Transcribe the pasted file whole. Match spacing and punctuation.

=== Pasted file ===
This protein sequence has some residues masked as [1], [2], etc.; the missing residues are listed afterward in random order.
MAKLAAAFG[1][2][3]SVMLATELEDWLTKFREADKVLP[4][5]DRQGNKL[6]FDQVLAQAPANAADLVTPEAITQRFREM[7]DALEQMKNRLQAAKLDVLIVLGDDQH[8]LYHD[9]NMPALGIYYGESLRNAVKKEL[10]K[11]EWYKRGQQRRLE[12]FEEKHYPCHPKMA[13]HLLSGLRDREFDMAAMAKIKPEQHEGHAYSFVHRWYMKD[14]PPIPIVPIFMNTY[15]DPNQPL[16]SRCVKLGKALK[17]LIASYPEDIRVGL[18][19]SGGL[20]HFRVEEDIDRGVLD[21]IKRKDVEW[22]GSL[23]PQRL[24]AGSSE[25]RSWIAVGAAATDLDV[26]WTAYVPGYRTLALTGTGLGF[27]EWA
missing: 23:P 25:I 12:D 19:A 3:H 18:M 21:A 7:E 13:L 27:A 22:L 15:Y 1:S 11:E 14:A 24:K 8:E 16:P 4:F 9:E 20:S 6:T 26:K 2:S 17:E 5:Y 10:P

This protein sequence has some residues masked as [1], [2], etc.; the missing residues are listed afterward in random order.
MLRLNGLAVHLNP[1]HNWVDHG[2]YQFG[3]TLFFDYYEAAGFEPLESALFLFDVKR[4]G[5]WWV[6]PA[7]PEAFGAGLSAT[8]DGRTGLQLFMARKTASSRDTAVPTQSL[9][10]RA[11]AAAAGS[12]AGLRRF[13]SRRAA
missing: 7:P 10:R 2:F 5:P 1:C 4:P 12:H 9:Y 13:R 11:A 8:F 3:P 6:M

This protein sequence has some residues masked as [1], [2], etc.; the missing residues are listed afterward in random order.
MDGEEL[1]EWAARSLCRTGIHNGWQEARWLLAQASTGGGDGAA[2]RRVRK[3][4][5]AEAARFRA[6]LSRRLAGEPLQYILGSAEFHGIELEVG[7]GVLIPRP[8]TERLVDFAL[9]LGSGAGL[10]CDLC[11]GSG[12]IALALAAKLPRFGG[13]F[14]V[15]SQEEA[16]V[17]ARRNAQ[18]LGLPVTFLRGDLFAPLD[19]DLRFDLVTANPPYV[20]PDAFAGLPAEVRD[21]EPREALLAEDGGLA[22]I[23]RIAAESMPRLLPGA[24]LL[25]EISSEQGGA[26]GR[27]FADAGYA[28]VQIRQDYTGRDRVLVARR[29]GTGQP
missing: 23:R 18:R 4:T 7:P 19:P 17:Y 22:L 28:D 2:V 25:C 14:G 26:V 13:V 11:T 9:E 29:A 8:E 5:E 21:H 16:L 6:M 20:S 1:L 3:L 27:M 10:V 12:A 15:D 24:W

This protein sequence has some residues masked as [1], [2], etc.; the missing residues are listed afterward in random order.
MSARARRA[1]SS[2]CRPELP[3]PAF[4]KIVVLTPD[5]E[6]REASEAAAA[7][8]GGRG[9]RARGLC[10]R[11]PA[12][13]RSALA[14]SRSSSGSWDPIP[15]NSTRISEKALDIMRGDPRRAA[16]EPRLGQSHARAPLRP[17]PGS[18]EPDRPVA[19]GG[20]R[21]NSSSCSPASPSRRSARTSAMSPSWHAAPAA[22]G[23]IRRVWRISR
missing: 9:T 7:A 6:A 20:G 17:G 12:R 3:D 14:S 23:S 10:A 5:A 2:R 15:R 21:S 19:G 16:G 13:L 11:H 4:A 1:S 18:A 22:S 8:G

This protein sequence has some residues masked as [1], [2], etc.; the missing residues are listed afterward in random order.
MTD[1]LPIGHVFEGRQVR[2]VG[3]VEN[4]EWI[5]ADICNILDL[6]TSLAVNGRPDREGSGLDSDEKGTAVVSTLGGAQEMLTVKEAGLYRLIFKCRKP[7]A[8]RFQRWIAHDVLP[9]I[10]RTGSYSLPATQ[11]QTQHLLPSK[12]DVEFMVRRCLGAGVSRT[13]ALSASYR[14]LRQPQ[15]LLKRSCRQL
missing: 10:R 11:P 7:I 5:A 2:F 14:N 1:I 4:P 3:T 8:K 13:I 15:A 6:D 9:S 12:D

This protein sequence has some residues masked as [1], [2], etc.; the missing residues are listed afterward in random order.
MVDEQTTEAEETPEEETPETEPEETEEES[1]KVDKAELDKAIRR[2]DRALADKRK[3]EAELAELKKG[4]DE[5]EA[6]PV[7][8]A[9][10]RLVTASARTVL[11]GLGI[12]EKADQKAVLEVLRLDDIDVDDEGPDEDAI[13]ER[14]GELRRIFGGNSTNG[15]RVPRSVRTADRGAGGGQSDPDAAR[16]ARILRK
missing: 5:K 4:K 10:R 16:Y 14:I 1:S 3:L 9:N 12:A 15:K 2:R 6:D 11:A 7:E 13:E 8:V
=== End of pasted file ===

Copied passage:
This protein sequence has some residues masked as [1], [2], etc.; the missing residues are listed afterward in random order.
MAKLAAAFG[1][2][3]SVMLATELEDWLTKFREADKVLP[4][5]DRQGNKL[6]FDQVLAQAPANAADLVTPEAITQRFREM[7]DALEQMKNRLQAAKLDVLIVLGDDQH[8]LYHD[9]NMPALGIYYGESLRNAVKKEL[10]K[11]EWYKRGQQRRLE[12]FEEKHYPCHPKMA[13]HLLSGLRDREFDMAAMAKIKPEQHEGHAYSFVHRWYMKD[14]PPIPIVPIFMNTY[15]DPNQPL[16]SRCVKLGKALK[17]LIASYPEDIRVGL[18][19]SGGL[20]HFRVEEDIDRGVLD[21]IKRKDVEW[22]GSL[23]PQRL[24]AGSSE[25]RSWIAVGAAATDLDV[26]WTAYVPGYRTLALTGTGLGF[27]EWA
missing: 23:P 25:I 12:D 19:A 3:H 18:M 21:A 7:E 13:L 27:A 22:L 15:Y 1:S 11:E 14:A 24:K 8:E 16:P 4:F 9:E 20:S 6:T 26:K 2:S 17:E 5:Y 10:P

This protein sequence has some residues masked as [1], [2], etc.; the missing residues are listed afterward in random order.
MLRLNGLAVHLNP[1]HNWVDHG[2]YQFG[3]TLFFDYYEAAGFEPLESALFLFDVKR[4]G[5]WWV[6]PA[7]PEAFGAGLSAT[8]DGRTGLQLFMARKTASSRDTAVPTQSL[9][10]RA[11]AAAAGS[12]AGLRRF[13]SRRAA
missing: 7:P 10:R 2:F 5:P 1:C 4:P 12:H 9:Y 13:R 11:A 8:F 3:P 6:M

This protein sequence has some residues masked as [1], [2], etc.; the missing residues are listed afterward in random order.
MDGEEL[1]EWAARSLCRTGIHNGWQEARWLLAQASTGGGDGAA[2]RRVRK[3][4][5]AEAARFRA[6]LSRRLAGEPLQYILGSAEFHGIELEVG[7]GVLIPRP[8]TERLVDFAL[9]LGSGAGL[10]CDLC[11]GSG[12]IALALAAKLPRFGG[13]F[14]V[15]SQEEA[16]V[17]ARRNAQ[18]LGLPVTFLRGDLFAPLD[19]DLRFDLVTANPPYV[20]PDAFAGLPAEVRD[21]EPREALLAEDGGLA[22]I[23]RIAAESMPRLLPGA[24]LL[25]EISSEQGGA[26]GR[27]FADAGYA[28]VQIRQDYTGRDRVLVARR[29]GTGQP
missing: 23:R 18:R 4:T 7:P 19:P 17:Y 22:L 28:D 2:V 25:C 14:G 26:V 13:V 11:T 9:E 29:A 8:E 5:E 21:H 16:L 6:M 20:S 1:L 3:L 27:M 10:V 12:A 15:D 24:W

This protein sequence has some residues masked as [1], [2], etc.; the missing residues are listed afterward in random order.
MSARARRA[1]SS[2]CRPELP[3]PAF[4]KIVVLTPD[5]E[6]REASEAAAA[7][8]GGRG[9]RARGLC[10]R[11]PA[12][13]RSALA[14]SRSSSGSWDPIP[15]NSTRISEKALDIMRGDPRRAA[16]EPRLGQSHARAPLRP[17]PGS[18]EPDRPVA[19]GG[20]R[21]NSSSCSPASPSRRSARTSAMSPSWHAAPAA[22]G[23]IRRVWRISR
missing: 9:T 7:A 6:A 20:G 17:G 12:R 3:D 14:S 23:S 10:A 5:A 2:R 15:R 21:S 19:G 16:G 13:L 11:H 4:A 1:S 18:A 22:S 8:G

This protein sequence has some residues masked as [1], [2], etc.; the missing residues are listed afterward in random order.
MTD[1]LPIGHVFEGRQVR[2]VG[3]VEN[4]EWI[5]ADICNILDL[6]TSLAVNGRPDREGSGLDSDEKGTAVVSTLGGAQEMLTVKEAGLYRLIFKCRKP[7]A[8]RFQRWIAHDVLP[9]I[10]RTGSYSLPATQ[11]QTQHLLPSK[12]DVEFMVRRCLGAGVSRT[13]ALSASYR[14]LRQPQ[15]LLKRSCRQL
missing: 10:R 11:P 7:I 5:A 2:F 14:N 1:I 4:P 3:T 8:K 13:I 15:A 6:D 9:S 12:D

This protein sequence has some residues masked as [1], [2], etc.; the missing residues are listed afterward in random order.
MVDEQTTEAEETPEEETPETEPEETEEES[1]KVDKAELDKAIRR[2]DRALADKRK[3]EAELAELKKG[4]DE[5]EA[6]PV[7][8]A[9][10]RLVTASARTVL[11]GLGI[12]EKADQKAVLEVLRLDDIDVDDEGPDEDAI[13]ER[14]GELRRIFGGNSTNG[15]RVPRSVRTADRGAGGGQSDPDAAR[16]ARILRK
missing: 5:K 4:K 10:R 16:Y 14:I 1:S 3:L 9:N 12:A 15:K 2:R 6:D 11:A 7:E 13:E 8:V